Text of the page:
Plagiarism Management: Challenges, Procedure, and Workflow Automation

Angelos Rodafinos
Interdisciplinary Journal of e-Skills and Lifelong Learning  •  Volume 14  •  2018  •  pp. 159-175
Aim/Purpose: This paper presents some of the issues that academia faces in both the detection of plagiarism and the aftermath. The focus is on the latter, how academics and educational institutions around the world can address the challenges that follow the identification of an incident. The scope is to identify the need for and describe specific strategies to efficiently manage plagiarism incidents.

Background: Plagiarism is possibly one of the major academic misconduct offences. Yet, only a portion of Higher Education Institutes (HEIs) appear to have well developed policies and procedures aimed at dealing with this issue or to follow these when required. Students who plagiarize and are not caught pose challenges for academia. Students who are caught pose equal challenges.

Methodology: Following a literature review that identifies and describes the extent and the seriousness of the problem, procedures and strategies to address the issue are recommended, based on the literature and best practices.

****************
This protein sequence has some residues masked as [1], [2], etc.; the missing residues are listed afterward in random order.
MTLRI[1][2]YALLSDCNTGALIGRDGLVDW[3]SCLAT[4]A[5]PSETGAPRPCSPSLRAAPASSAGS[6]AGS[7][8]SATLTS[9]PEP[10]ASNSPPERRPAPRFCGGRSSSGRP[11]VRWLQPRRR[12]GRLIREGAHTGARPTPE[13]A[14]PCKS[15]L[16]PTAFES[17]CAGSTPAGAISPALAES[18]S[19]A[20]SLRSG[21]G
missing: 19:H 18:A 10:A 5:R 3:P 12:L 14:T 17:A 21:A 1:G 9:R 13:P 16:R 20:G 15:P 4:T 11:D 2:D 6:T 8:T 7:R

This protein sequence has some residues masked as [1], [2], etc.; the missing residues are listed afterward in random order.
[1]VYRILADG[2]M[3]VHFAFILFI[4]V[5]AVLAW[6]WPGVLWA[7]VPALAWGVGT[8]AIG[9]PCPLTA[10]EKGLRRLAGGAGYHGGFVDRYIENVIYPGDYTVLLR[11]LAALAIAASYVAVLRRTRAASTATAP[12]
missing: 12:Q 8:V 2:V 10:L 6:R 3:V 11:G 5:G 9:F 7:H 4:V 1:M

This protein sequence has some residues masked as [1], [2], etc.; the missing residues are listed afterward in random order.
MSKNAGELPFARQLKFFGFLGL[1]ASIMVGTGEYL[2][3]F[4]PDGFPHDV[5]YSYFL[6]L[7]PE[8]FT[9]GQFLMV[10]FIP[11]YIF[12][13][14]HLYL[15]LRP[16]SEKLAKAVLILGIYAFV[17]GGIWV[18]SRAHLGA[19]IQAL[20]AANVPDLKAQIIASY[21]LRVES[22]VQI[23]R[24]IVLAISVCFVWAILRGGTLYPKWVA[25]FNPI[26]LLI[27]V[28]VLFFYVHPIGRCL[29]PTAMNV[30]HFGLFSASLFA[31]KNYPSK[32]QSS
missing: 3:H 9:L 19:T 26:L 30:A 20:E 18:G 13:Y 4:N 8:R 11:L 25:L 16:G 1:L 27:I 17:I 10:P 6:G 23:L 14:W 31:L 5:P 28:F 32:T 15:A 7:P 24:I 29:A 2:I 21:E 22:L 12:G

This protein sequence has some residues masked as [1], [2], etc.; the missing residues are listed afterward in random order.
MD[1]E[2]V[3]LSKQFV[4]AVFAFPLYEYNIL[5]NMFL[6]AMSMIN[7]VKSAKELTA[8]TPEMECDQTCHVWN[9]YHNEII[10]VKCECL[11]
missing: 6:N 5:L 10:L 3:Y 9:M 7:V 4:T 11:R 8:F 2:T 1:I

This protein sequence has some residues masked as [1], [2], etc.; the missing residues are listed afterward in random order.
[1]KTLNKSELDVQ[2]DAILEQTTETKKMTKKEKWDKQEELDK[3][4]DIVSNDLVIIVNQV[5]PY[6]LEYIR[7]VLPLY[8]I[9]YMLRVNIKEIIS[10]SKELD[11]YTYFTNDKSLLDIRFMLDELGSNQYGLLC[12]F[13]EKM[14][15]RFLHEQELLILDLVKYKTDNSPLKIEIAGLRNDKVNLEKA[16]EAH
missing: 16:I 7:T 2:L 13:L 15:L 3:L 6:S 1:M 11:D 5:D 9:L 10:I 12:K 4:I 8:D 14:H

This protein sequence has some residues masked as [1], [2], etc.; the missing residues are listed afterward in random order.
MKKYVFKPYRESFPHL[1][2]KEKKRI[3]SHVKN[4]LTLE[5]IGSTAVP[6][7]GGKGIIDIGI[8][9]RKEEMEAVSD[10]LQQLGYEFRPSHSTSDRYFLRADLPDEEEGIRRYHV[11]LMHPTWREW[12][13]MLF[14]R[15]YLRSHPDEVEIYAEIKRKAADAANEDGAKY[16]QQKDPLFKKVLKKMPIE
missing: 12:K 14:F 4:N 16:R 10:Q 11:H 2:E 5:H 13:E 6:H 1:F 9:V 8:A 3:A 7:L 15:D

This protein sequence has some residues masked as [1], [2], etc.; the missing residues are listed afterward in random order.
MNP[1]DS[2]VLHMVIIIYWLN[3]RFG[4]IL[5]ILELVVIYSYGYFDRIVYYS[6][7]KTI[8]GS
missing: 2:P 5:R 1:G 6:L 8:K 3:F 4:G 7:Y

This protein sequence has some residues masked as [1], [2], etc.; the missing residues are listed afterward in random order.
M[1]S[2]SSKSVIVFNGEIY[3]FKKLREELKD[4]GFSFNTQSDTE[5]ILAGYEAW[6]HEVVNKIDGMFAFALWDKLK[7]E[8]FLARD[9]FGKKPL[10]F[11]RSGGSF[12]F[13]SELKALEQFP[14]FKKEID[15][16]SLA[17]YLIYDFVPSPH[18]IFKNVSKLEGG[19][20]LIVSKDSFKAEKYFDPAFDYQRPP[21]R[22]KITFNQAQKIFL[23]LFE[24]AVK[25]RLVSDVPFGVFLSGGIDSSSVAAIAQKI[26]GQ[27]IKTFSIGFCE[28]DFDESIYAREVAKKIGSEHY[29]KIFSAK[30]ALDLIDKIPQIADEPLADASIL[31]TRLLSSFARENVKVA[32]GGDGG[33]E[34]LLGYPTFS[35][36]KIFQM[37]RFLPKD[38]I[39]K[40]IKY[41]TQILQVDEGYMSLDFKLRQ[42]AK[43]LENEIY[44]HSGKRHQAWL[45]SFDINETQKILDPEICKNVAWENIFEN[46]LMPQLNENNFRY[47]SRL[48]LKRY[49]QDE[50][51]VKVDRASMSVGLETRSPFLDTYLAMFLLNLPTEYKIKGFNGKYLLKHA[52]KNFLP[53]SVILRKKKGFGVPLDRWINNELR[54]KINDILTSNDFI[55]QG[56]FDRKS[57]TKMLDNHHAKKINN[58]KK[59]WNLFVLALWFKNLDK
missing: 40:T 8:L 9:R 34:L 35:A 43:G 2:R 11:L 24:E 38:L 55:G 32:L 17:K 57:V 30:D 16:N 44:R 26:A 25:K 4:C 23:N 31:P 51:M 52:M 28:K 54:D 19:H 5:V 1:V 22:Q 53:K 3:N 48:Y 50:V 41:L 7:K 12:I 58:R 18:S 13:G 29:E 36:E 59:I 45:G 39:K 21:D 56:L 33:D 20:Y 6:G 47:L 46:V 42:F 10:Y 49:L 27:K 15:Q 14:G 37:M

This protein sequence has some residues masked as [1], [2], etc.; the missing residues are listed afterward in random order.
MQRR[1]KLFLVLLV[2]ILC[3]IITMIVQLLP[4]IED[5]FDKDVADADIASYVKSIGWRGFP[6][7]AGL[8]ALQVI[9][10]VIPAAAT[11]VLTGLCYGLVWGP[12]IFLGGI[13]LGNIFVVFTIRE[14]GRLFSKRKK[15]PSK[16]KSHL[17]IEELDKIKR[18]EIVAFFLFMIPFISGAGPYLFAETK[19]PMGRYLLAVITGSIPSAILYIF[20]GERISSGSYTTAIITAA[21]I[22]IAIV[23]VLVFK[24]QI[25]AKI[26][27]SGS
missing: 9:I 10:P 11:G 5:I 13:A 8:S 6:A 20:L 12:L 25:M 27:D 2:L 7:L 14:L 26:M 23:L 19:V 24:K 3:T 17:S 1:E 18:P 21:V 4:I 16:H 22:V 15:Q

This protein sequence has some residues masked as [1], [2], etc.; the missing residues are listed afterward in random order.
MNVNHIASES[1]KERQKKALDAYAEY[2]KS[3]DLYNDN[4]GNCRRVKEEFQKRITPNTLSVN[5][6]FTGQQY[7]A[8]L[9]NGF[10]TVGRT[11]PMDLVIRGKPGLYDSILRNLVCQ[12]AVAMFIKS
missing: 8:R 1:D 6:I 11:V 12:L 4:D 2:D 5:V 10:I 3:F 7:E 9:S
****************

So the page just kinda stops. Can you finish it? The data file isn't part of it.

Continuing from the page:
Contribution: The paper alerts academics regarding the need for the establishment of rigorous and standardized procedures to address the challenges that follow the identification of a plagiarism incident. It then describes how to streamline the process to improve consistency and reduce the errors and the effort required by academic staff.

Recommendations for Practitioners: To ensure that what is expected to happen takes place, HEIs should structure the process of managing suspected plagiarism cases. Operationalization, workflow automation, diagrams that map the processes involved, clear in-formation and examples to support and help academics make informed and consistent decisions, templates to communicate with the offenders, and data-bases to record incidents for future reference are strongly recommended.

Future research: This paper provides a good basis for further research that will examine the plagiarism policy, the procedures, and the outcome of employing the procedures within the faculties of a single HEI, or an empirical comparison of these across a group of HEIs.

Impact on Society: Considering its potential consequences, educational institutions should strive to prevent, detect, and deter plagiarism – and any type of student misconduct. Inaction can be harmful, as it is likely that some students will not gain the appropriate knowledge that their chosen profession requires, which could put in danger both their wellbeing and the people they will later serve in their careers.
academic integrity, plagiarism, higher education, cheating, policy, procedure
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